ELECTRONIC BATTLEFIELD: Dead Soviet Eyes Are Replaced

June 4, 2012: This month, Russia activated its fourth Voronezh early warning radar, in Irkutsk, Siberia. This is the first of three to be built in eastern Russia. The other two will be in action by 2017. The Voronezh radars in Western Russia cost between $85 million and $128 million each, while those in eastern Russia (VP models) cost over 50 percent more because they cover a wider area. The Voronezh radar can detect incoming missiles up to 6,000 kilometers away.

Three Voronezh M/DM radars were installed in Western Russia between 2005 and 2011. One is in Kaliningrad, on the Baltic Sea. Another is on the east coast of the Black Sea (Armavir) while the third is at the eastern end of the Baltic Sea outside St Petersburg.

All this radar building activity was caused by the collapse of the Soviet Union in 1991, and the destruction of the Russian ballistic missile early warning system. This came about because each of the fourteen new nations, carved out of the Soviet Union, got to keep whatever government property that was within the new borders. That meant many of the radar stations that formed the Soviet ICBM early warning system were now owned by foreign countries. A combination of disputes over money, and aging electronics, eventually put many of those early warning radars out of action. The two in Ukraine went off line three years ago.

The rising price of oil over the last decade provided Russia with the cash to rebuild its ballistic missile early warning radar system. The first one, outside St Petersburg, was built in 18 months (versus over ten years for the ones it replaced). The new design uses much less electricity, has a smaller staff and is more reliable. Russia has adopted much Western technology, and work practices, since the collapse of the Soviet Union, and it all showed in this radar station. The St Petersburg facility replaced one that was in Latvia, and was dismantled in 2003, after going off line in 1998. The one new radar in Armavir was built to replace defunct Soviet era radars in Azerbaijan and Ukraine.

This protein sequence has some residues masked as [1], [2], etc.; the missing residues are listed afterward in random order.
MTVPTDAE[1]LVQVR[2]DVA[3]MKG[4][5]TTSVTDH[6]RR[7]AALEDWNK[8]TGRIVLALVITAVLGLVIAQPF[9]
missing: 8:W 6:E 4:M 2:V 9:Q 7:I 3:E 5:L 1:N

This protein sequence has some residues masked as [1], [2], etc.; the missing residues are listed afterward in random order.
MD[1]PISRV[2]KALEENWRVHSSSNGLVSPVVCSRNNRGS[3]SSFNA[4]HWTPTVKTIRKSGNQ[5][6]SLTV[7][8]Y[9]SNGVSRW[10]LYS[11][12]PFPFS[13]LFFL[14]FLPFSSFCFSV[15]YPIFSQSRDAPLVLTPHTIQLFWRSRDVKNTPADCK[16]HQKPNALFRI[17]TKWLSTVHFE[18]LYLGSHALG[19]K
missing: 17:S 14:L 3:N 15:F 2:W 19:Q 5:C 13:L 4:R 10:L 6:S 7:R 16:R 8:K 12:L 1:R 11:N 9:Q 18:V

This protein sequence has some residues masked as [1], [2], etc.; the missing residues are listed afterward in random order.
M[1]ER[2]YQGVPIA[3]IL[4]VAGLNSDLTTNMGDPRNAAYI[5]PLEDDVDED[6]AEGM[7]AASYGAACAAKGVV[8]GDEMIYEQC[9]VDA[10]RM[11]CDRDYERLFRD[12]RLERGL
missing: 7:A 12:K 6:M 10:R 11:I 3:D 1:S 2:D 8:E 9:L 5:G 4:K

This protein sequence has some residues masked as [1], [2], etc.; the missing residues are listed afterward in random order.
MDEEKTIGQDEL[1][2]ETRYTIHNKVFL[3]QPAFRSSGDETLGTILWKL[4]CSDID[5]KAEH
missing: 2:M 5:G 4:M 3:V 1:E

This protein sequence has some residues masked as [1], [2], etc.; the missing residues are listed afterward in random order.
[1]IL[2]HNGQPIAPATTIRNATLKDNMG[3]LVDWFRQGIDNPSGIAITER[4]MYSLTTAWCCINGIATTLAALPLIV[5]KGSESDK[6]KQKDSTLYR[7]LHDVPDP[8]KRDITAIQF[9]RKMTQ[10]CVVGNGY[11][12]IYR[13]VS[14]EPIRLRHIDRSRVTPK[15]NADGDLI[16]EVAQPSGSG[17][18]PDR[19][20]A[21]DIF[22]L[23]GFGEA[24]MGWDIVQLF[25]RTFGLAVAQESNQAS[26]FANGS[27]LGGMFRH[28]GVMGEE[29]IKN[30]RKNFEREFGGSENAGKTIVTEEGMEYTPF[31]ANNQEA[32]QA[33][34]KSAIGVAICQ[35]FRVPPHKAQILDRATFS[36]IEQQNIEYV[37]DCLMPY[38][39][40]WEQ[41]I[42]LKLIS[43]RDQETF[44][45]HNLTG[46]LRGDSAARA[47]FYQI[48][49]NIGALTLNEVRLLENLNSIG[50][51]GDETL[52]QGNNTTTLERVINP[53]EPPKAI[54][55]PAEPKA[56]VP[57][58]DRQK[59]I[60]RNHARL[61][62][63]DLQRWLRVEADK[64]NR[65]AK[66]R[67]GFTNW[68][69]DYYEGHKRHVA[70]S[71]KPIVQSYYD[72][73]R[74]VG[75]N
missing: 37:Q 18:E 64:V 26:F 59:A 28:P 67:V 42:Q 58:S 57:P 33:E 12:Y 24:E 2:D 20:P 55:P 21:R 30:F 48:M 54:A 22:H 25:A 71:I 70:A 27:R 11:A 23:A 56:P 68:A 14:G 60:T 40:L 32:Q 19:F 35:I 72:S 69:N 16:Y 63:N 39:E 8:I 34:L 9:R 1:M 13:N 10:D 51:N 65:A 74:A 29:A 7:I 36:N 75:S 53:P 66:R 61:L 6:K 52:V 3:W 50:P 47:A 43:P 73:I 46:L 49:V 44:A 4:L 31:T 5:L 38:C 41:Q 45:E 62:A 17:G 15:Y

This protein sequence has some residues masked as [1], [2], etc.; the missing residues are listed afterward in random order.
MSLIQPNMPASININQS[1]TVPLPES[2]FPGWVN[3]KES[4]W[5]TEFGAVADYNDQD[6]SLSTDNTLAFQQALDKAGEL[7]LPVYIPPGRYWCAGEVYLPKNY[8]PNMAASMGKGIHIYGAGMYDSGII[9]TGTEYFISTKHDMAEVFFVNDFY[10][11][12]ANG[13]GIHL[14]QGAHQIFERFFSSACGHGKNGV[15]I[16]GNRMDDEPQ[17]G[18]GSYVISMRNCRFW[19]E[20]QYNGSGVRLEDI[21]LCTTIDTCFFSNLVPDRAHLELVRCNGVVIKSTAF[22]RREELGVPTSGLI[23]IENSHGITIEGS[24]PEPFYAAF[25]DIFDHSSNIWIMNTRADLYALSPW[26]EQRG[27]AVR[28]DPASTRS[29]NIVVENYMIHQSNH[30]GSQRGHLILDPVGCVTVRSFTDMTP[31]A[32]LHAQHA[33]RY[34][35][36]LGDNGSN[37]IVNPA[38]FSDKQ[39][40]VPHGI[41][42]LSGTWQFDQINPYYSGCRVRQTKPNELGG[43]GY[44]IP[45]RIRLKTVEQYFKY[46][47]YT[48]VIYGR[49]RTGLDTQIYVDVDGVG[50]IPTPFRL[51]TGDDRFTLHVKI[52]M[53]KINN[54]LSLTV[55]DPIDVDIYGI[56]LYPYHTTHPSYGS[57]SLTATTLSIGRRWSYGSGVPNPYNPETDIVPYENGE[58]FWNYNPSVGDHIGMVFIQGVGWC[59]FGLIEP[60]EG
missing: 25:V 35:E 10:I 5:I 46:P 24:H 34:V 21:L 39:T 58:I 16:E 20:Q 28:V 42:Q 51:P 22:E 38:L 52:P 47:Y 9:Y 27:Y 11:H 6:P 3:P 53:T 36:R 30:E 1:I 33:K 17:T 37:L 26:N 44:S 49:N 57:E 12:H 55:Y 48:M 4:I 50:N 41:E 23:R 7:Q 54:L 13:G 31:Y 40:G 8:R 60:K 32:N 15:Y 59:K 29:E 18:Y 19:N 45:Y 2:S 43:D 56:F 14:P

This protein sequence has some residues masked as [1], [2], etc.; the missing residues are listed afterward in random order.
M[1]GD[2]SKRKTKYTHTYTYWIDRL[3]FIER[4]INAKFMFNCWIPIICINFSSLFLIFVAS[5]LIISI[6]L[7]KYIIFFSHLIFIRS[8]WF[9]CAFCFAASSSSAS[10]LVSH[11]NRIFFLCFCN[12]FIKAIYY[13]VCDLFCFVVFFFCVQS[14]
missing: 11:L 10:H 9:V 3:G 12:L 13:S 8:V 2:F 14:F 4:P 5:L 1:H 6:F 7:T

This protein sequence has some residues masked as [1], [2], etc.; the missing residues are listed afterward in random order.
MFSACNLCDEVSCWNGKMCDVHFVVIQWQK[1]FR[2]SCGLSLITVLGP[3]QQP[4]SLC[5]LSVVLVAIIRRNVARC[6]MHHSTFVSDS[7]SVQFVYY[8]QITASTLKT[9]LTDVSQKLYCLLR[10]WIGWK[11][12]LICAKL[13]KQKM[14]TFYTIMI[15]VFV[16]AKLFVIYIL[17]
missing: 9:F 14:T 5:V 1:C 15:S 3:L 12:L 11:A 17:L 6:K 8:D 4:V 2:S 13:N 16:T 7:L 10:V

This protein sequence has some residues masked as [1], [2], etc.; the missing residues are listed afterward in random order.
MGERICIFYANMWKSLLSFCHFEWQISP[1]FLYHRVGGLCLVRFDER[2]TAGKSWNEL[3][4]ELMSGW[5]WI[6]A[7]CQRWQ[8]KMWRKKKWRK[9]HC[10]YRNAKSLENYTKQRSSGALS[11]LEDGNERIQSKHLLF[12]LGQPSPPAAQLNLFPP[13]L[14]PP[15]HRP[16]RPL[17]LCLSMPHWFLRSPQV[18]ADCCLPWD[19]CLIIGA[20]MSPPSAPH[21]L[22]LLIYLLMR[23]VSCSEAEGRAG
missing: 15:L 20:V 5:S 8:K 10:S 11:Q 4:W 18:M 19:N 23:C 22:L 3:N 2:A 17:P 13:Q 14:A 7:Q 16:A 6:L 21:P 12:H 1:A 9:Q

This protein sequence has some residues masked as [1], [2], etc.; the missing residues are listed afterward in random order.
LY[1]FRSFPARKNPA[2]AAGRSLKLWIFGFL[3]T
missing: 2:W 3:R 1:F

PROCUREMENT:  Missile Mania In South Korea

June 4, 2012: The South Korean military wants to spend over $2 billion on missiles during the next five years. This is in an effort to quickly weaken the North Korean artillery and missile forces in any future war. The South Korean plan is to purchase and deploy over thousand new ballistic and cruise missiles.

These would be aimed at specific North Korea missile launchers and artillery positions. In the event of a war, the South Korean missiles would be quickly launched, and every North Korean missile or artillery weapon destroyed would mean less destruction in South Korean territory. The North Korea plan had always been to start any future war with an enormous bombardment by shells, rockets and missiles. Most would be aimed at the South Korean capital, and largest city, Seoul.

Nearly all the $2 billion will be spent on missiles made in South Korea. In the last year, the government has revealed the existence of more of these locally developed missiles. Earlier this year South Korea made public the fact that it had a new cruise missile (apparently the Hyunmoo 3) and ballistic missile ready for service. South Korea is usually secretive about its battlefield missiles.

Three years ago South Korean media reported that a new cruise missile, with a range of 1,000 kilometers, had secretly entered production in 2008. The missile, called Hyunmoo 3, has since been superseded by the Hyunmoo 3C missile which has a range of 1,500 kilometers and is being deployed along the North Korean border, aimed at ballistic missiles, nuclear weapons, and other strategic targets to the north.